More Bang for Your Buck: Paint Me Frugal
Paul's post about DIY got me to thinking about all of the times that I wasted money on trying to improve my home. There have been many of these times, more than I care to share. Also, the government is probably listening, so I don't want to go into too much depth when it comes to my remodeling mishaps. So, let's forego the Pergo and crown molding disasters and talk about paint.
I've painted a LOT of home interiors over the past four years - at least 7 homes of varying size and wall texture - so I feel like I should know a thing or two about paint. My mother had a certain loyalty to a small paint shop in her home town (which was closed on weekends), but after one too many Saturdays in which we ran out of paint and had to put a project on hold until Monday, I finally talked her into breaking down and going to Home Depot. She fought it, small town girl that she is, but eventually relented.
Up until I bought my own home, I'd continued using Home Depot's paint brand, Behr. It ran roughly $20 a can, went on smoothly, didn't splatter when rolled on, and washed out of brushes fairly easily.
So, it's kind of a mystery as to why, when I bought my own home, I would go out and spend $40 on Ralph Lauren paint for my kitchen. I'm still puzzling over that one. Not only did it take three coats to cover my cream-colored walls, but it didn't go on smoothly at all! My home was new construction, and the walls absorbed the paint unevenly (although the hallway that was painted with Behr? Perfect). So my kitchen is a blotchy, dark brown mess right now, and I have to start all over.
I've since disciplined myself and found ways to stretch my painting moolah. Although it pays to be frugal, sometimes you just have to bite the bullet and splurge on certain items in order to get the job done right. There are other sites that tell you how to get prepared to paint, and I recommend that anyone about to tackle a painting job for the first time give them a perusal.
Paint - I recommend Home Depot's Behr or Lowe's Valspar. They are cheap ($20 for a gallon), smooth, and come in a wide range of colors and finishes. Some ratings are available here. I will occasionally go all out and use Benjamin Moore, because it's great stuff, but it's roughly twice the price.
Tape - Painter's tape, in my experience, is a rip-off. If you are truly unskilled with a brush (don't knock your skills until you give it a go), you might need it. But if you buy a good brush to do your cutting-in (see below), and keep a wet rag on hand to wipe any drips or smears off of your trim, you'll be fine. The tape is pricey for what it does. It's hard to remove in one piece, and paint will often either seep below it or stick to it, and then peel off along with the tape.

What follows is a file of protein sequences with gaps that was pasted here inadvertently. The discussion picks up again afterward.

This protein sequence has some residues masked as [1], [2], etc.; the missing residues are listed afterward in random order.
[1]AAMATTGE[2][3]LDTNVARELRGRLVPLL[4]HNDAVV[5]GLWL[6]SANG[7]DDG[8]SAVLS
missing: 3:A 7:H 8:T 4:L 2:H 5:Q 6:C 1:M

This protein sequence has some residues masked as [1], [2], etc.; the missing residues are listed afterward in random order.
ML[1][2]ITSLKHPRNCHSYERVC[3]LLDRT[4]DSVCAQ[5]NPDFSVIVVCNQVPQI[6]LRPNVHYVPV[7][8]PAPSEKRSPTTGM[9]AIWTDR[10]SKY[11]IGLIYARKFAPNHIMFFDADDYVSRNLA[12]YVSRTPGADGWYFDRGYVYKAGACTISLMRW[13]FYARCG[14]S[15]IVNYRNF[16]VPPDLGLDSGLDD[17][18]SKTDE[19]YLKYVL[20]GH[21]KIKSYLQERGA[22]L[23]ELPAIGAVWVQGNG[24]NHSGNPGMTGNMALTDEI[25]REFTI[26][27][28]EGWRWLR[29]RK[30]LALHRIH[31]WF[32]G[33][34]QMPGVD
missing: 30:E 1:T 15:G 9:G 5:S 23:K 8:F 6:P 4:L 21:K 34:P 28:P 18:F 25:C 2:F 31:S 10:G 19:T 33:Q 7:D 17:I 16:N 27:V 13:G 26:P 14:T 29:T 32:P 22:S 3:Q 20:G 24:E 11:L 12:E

Drop Cloths - If you have a tarp, that will do the trick. Old sheets work fine, too. I rarely use a drop cloth of any kind unless I'm painting a carpeted room. If you do buy a drop cloth, buy the cheapest kind, and reuse them. No need for the big canvas ones.
Paint Pan - Nothing fancy - your basic plastic or metal one will do.
Primer - You don't need to buy expensive primer. Kilz will do. So will any white paint that is less shiny than the paint you plan to use on the final coat. Some colors require a colored primer - avoid choosing these colors if you can.
Painting Attire - Please don't bother with the coveralls. Old jeans and a t-shirt turned inside out will do.
Color Palette - After months of living with a horrible blue-green color that looked SO GOOD on the paint chips, I hired a color consultant. For $150, he picked out a palette that fits my mood, room use, weather, and budget. If I had used him to begin with, I wouldn't be stuck with unused cans of looked-good-at-the-store green and wow-that-dries-dark yellow. I always though that I was really good with color - turns out I'm not, so I let the experts tell me what to do now.
Brushes - For cutting-in work, buy the best, stiffest angled brush that you can. At roughly $12, it might seem a pricey buy, but it's worth it. You'll have straight lines and less write fatigue. Be sure not to let the paint seep up past the bottom 2/3 of the brush's bristles, and wash the brush out thoroughly. I also like to tape the metal band around the brush to prevent blisters while painting.
Rollers - I don't buy expensive rollers. I buy a lot of cheap ones. I'll use one, wrap it in plastic and use it again on the same color. When I'm finished with a color, I throw it out. The amount of water that it takes to rinse out a roller is ridiculous, so I just buy the cheapest ones and toss them when I'm done.
Beer - Coors Light simply will not do. Get thee to an Alaskan Amber.